Every single VR prediction is wrong. In 2018 sales of VR devices were predicted to increase by 54 % in 2019. What happened? 20 %. Even short term predictions don't work. VR is a niche and it will stay a niche for the next ten years. Simply because the first impression of VR needs to nail it - and not have issues like SDE, cables, motion sickness. Battery life. Having 120 fps displays eats up battery life. That makes the devices heavy. That makes them uncomfortable. Plus they are isolating. They are perfect for singles, but families are not a good use case for VR. Well, unless you want a divorce. :D
 

Wonko_C

Member
I've read plenty stories on reddit where the wife/girlfriend isn't a gamer but ends up hoarding the VR headset to herself. :messenger_tears_of_joy:
 

Airola

Member
Why do people say this? What actual home VR headsets were around in the past? If you say Virtual Boy, you don't know what VR is or what the Virtual Boy was.

I tried a VR set in 1995 at a video game expo. It was set to play the original Doom.
My cousin had some VR set somewhere between that and 2000 too.
Both on PC.

They were not very good.

There absolutely has been VR sets way before the past decade and I'm not talking about Virtual Boy.

EDIT:
This PDF file has a good list of different VR projects throughout the past 4 decades:
 
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fred

Member
VR won't REALLY take off until Microsoft adopt VR for the NextBox.

Once that happens more big publishers will jump onto VR development with big name franchises. As things are at the moment publishers only have 2 platforms to develop VR games for, once the NextBox (whether it's this one coming or the one after that) has a VR headset you'll see everyone jumping in with VR titles.
 

mcjmetroid

Member
VR won't REALLY take off until Microsoft adopt VR for the NextBox.

Once that happens more big publishers will jump onto VR development with big name franchises. As things are at the moment publishers only have 2 platforms to develop VR games for, once the NextBox (whether it's this one coming or the one after that) has a VR headset you'll see everyone jumping in with VR titles.
Ah I don't know.
I think Microsoft wants to stay away from major peripheral devices after the Kinect.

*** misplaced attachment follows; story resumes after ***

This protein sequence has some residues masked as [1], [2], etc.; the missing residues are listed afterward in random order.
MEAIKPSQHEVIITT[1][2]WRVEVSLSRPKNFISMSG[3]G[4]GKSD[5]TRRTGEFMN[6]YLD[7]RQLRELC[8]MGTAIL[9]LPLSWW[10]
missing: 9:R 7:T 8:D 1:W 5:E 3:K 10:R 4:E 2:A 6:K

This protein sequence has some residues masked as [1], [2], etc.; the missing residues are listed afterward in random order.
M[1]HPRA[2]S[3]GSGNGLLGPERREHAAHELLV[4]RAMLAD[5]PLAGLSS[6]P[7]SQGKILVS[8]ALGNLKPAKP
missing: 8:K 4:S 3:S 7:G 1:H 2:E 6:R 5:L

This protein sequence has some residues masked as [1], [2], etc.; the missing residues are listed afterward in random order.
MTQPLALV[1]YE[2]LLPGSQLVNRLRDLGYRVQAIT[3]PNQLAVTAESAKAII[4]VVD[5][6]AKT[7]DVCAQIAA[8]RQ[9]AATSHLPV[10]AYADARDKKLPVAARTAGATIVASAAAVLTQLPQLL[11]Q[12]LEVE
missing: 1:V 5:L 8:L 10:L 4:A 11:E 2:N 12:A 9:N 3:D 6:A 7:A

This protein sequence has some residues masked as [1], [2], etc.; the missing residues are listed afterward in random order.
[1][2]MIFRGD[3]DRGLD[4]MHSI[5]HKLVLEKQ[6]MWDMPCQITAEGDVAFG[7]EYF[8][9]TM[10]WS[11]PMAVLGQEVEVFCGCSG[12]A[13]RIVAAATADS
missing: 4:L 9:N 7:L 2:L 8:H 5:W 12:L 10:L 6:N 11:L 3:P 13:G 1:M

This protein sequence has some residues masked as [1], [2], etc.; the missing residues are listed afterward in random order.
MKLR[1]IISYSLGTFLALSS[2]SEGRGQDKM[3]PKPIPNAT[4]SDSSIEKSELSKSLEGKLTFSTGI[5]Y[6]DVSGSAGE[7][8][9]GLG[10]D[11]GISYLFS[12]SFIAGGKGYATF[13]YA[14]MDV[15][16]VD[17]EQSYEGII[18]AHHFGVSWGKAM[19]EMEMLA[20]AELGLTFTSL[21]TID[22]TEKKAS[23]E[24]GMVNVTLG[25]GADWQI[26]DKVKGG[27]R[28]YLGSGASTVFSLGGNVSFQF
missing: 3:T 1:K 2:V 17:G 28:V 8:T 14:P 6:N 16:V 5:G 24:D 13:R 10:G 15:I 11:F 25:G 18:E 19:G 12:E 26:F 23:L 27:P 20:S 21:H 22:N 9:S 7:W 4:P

I mean they could release a headset or make it compatible with another one.

Either way Microsoft are not THAT important to the gaming landscape at this point. If it happens it'll happen with or without the next Xbox.
 
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Sure, let it grow or die. It will always be a secondary in the gaming industry and will never be the number 1 in the scene

Yeah, relax.
This is what people said about 3D graphics, and they were wrong then, just like you could be wrong in the future. (I'm not saying it's either or)
 
I would go further.

I think most people who try VR are impressed but not enough for it to replace their TV or gaming experience not that it's meant to. It's kinda like "Wow this is so cool" and they're done lime riding a rollercoaster.

VR needs to get to a point where it is just as easy to setup and as easy to wear as a pair of sunglasses to get proper mainstream attention. We're not even at the stage where the clunky headsets are at a reasonable price so I think it'll be a long time and in that time I feel like people are going to lose interest.

I'm currently not seeing VR as any more than a Wii moment in fact less so because motion control absolutely blew up for a while and is now standard with no fanfare.
VR hasn't had that breakout moment yet.
It's not possible for people to completely lose interest when the technology is here to stay. It can't fade now because it's too ingrained into enterprise and consumer's lives.

I think it'll fizzle out and come back strong again, then fizzle out and come back strong.
You've put literally no thought behind this argument. It's just a random guess with no reasoning behind it.